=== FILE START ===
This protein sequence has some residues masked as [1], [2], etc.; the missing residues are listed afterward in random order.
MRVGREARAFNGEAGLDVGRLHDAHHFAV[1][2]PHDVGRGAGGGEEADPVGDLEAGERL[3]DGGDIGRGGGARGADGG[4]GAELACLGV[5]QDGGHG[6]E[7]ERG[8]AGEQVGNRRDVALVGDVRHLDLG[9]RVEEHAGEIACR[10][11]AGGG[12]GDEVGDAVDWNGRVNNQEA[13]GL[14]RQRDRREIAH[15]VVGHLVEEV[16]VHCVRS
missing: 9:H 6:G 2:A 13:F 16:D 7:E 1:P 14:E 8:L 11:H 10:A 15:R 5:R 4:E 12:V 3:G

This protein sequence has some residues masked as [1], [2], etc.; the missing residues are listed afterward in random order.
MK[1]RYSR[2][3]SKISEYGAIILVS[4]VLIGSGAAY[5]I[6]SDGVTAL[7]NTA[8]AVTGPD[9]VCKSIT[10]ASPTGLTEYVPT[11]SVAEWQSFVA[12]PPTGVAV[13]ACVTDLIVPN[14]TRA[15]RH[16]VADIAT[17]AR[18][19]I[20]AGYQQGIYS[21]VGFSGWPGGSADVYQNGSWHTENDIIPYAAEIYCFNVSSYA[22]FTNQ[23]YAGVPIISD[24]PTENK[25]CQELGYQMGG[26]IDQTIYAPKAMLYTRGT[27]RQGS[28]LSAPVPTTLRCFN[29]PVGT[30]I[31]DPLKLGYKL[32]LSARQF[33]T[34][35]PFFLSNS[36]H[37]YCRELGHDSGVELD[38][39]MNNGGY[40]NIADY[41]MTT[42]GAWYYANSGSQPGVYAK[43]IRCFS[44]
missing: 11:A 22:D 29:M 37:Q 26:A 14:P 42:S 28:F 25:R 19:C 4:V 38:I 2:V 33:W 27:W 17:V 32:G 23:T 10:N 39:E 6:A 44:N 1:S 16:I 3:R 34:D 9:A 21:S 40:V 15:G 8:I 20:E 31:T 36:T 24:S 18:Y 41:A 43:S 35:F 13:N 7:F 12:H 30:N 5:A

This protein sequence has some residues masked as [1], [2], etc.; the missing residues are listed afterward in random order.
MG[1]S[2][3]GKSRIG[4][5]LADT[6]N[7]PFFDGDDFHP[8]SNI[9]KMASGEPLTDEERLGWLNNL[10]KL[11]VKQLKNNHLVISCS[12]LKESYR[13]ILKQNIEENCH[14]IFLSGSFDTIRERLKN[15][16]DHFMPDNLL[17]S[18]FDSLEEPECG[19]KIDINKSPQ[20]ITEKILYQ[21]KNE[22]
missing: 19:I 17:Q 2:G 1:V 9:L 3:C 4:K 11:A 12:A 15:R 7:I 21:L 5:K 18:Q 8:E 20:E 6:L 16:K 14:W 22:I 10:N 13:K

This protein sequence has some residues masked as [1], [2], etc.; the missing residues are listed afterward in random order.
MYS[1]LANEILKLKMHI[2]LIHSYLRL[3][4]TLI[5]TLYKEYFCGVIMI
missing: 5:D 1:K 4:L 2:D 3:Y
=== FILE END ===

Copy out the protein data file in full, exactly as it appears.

This protein sequence has some residues masked as [1], [2], etc.; the missing residues are listed afterward in random order.
MRVGREARAFNGEAGLDVGRLHDAHHFAV[1][2]PHDVGRGAGGGEEADPVGDLEAGERL[3]DGGDIGRGGGARGADGG[4]GAELACLGV[5]QDGGHG[6]E[7]ERG[8]AGEQVGNRRDVALVGDVRHLDLG[9]RVEEHAGEIACR[10][11]AGGG[12]GDEVGDAVDWNGRVNNQEA[13]GL[14]RQRDRREIAH[15]VVGHLVEEV[16]VHCVRS
missing: 9:H 6:G 2:A 13:F 16:D 7:E 1:P 14:E 8:L 11:H 10:A 15:R 5:R 4:E 12:V 3:G

This protein sequence has some residues masked as [1], [2], etc.; the missing residues are listed afterward in random order.
MK[1]RYSR[2][3]SKISEYGAIILVS[4]VLIGSGAAY[5]I[6]SDGVTAL[7]NTA[8]AVTGPD[9]VCKSIT[10]ASPTGLTEYVPT[11]SVAEWQSFVA[12]PPTGVAV[13]ACVTDLIVPN[14]TRA[15]RH[16]VADIAT[17]AR[18][19]I[20]AGYQQGIYS[21]VGFSGWPGGSADVYQNGSWHTENDIIPYAAEIYCFNVSSYA[22]FTNQ[23]YAGVPIISD[24]PTENK[25]CQELGYQMGG[26]IDQTIYAPKAMLYTRGT[27]RQGS[28]LSAPVPTTLRCFN[29]PVGT[30]I[31]DPLKLGYKL[32]LSARQF[33]T[34][35]PFFLSNS[36]H[37]YCRELGHDSGVELD[38][39]MNNGGY[40]NIADY[41]MTT[42]GAWYYANSGSQPGVYAK[43]IRCFS[44]
missing: 11:A 22:D 29:M 37:Q 26:A 14:P 42:S 28:F 25:R 19:C 4:V 38:I 2:V 33:W 27:W 17:V 32:G 23:T 10:N 39:E 6:A 44:N 1:S 16:I 3:R 34:D 9:A 21:S 40:V 15:G 8:I 20:E 31:T 36:T 24:S 18:Y 41:A 43:S 35:F 13:N 7:F 12:H 30:N 5:A

This protein sequence has some residues masked as [1], [2], etc.; the missing residues are listed afterward in random order.
MG[1]S[2][3]GKSRIG[4][5]LADT[6]N[7]PFFDGDDFHP[8]SNI[9]KMASGEPLTDEERLGWLNNL[10]KL[11]VKQLKNNHLVISCS[12]LKESYR[13]ILKQNIEENCH[14]IFLSGSFDTIRERLKN[15][16]DHFMPDNLL[17]S[18]FDSLEEPECG[19]KIDINKSPQ[20]ITEKILYQ[21]KNE[22]
missing: 19:I 17:Q 2:G 1:V 9:L 3:C 4:K 11:A 12:A 15:R 7:I 21:L 5:K 18:Q 8:E 20:E 6:L 16:K 14:W 22:I 10:N 13:K

This protein sequence has some residues masked as [1], [2], etc.; the missing residues are listed afterward in random order.
MYS[1]LANEILKLKMHI[2]LIHSYLRL[3][4]TLI[5]TLYKEYFCGVIMI
missing: 5:D 1:K 4:L 2:D 3:Y